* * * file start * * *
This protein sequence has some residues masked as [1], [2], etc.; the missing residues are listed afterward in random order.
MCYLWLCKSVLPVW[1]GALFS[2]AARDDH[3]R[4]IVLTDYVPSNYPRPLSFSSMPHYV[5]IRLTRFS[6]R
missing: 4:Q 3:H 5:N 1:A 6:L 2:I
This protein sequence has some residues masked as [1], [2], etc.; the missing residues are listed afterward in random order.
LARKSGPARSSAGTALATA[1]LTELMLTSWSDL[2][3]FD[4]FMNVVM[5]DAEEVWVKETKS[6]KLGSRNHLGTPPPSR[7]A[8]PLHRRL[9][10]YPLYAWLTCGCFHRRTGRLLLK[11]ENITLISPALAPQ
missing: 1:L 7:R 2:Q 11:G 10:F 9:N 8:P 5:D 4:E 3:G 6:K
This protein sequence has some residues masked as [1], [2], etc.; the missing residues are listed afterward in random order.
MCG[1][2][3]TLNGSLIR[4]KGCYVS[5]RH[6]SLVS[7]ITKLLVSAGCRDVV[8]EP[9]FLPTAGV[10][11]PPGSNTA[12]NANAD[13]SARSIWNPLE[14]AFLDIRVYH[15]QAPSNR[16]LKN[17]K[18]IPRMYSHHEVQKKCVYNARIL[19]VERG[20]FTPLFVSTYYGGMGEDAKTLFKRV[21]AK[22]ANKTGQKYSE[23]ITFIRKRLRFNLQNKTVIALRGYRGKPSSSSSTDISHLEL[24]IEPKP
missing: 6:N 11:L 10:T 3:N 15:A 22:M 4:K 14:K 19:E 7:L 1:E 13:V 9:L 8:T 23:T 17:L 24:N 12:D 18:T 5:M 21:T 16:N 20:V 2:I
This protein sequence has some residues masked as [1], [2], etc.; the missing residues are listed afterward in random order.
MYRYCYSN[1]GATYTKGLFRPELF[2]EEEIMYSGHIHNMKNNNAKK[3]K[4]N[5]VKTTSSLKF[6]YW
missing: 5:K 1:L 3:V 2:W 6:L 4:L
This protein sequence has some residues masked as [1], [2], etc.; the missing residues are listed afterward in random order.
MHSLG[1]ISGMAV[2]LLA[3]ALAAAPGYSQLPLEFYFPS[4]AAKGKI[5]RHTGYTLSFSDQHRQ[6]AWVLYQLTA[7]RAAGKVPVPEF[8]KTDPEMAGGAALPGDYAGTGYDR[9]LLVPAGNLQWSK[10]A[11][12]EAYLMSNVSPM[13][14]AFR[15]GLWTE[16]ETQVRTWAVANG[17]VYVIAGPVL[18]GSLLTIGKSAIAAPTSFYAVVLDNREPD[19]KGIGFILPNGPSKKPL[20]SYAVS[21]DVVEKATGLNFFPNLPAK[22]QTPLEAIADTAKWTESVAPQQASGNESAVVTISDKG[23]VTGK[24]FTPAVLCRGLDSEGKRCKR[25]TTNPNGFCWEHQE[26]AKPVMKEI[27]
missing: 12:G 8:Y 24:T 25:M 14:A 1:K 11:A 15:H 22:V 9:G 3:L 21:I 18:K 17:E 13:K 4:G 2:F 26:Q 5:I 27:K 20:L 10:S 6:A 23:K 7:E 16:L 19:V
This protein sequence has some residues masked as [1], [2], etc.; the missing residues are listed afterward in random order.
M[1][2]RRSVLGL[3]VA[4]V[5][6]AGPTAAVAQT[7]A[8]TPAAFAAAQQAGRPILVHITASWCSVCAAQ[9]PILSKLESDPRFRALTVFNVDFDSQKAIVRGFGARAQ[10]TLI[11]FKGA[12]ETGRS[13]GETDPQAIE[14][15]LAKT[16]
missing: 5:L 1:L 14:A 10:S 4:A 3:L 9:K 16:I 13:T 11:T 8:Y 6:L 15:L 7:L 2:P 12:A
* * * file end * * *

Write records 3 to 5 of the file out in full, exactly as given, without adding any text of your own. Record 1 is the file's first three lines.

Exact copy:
This protein sequence has some residues masked as [1], [2], etc.; the missing residues are listed afterward in random order.
MCG[1][2][3]TLNGSLIR[4]KGCYVS[5]RH[6]SLVS[7]ITKLLVSAGCRDVV[8]EP[9]FLPTAGV[10][11]PPGSNTA[12]NANAD[13]SARSIWNPLE[14]AFLDIRVYH[15]QAPSNR[16]LKN[17]K[18]IPRMYSHHEVQKKCVYNARIL[19]VERG[20]FTPLFVSTYYGGMGEDAKTLFKRV[21]AK[22]ANKTGQKYSE[23]ITFIRKRLRFNLQNKTVIALRGYRGKPSSSSSTDISHLEL[24]IEPKP
missing: 6:N 11:L 10:T 3:N 15:A 22:M 4:K 14:K 19:E 7:L 1:E 13:V 9:L 8:T 23:T 17:L 24:N 12:D 18:T 5:M 21:T 16:N 20:V 2:I
This protein sequence has some residues masked as [1], [2], etc.; the missing residues are listed afterward in random order.
MYRYCYSN[1]GATYTKGLFRPELF[2]EEEIMYSGHIHNMKNNNAKK[3]K[4]N[5]VKTTSSLKF[6]YW
missing: 5:K 1:L 3:V 2:W 6:L 4:L
This protein sequence has some residues masked as [1], [2], etc.; the missing residues are listed afterward in random order.
MHSLG[1]ISGMAV[2]LLA[3]ALAAAPGYSQLPLEFYFPS[4]AAKGKI[5]RHTGYTLSFSDQHRQ[6]AWVLYQLTA[7]RAAGKVPVPEF[8]KTDPEMAGGAALPGDYAGTGYDR[9]LLVPAGNLQWSK[10]A[11][12]EAYLMSNVSPM[13][14]AFR[15]GLWTE[16]ETQVRTWAVANG[17]VYVIAGPVL[18]GSLLTIGKSAIAAPTSFYAVVLDNREPD[19]KGIGFILPNGPSKKPL[20]SYAVS[21]DVVEKATGLNFFPNLPAK[22]QTPLEAIADTAKWTESVAPQQASGNESAVVTISDKG[23]VTGK[24]FTPAVLCRGLDSEGKRCKR[25]TTNPNGFCWEHQE[26]AKPVMKEI[27]
missing: 12:G 8:Y 24:T 25:M 14:A 1:K 11:A 15:H 22:V 9:G 3:L 21:I 18:K 17:E 13:K 4:G 2:F 26:Q 5:I 27:K 20:L 10:S 6:A 23:K 7:E 16:L 19:V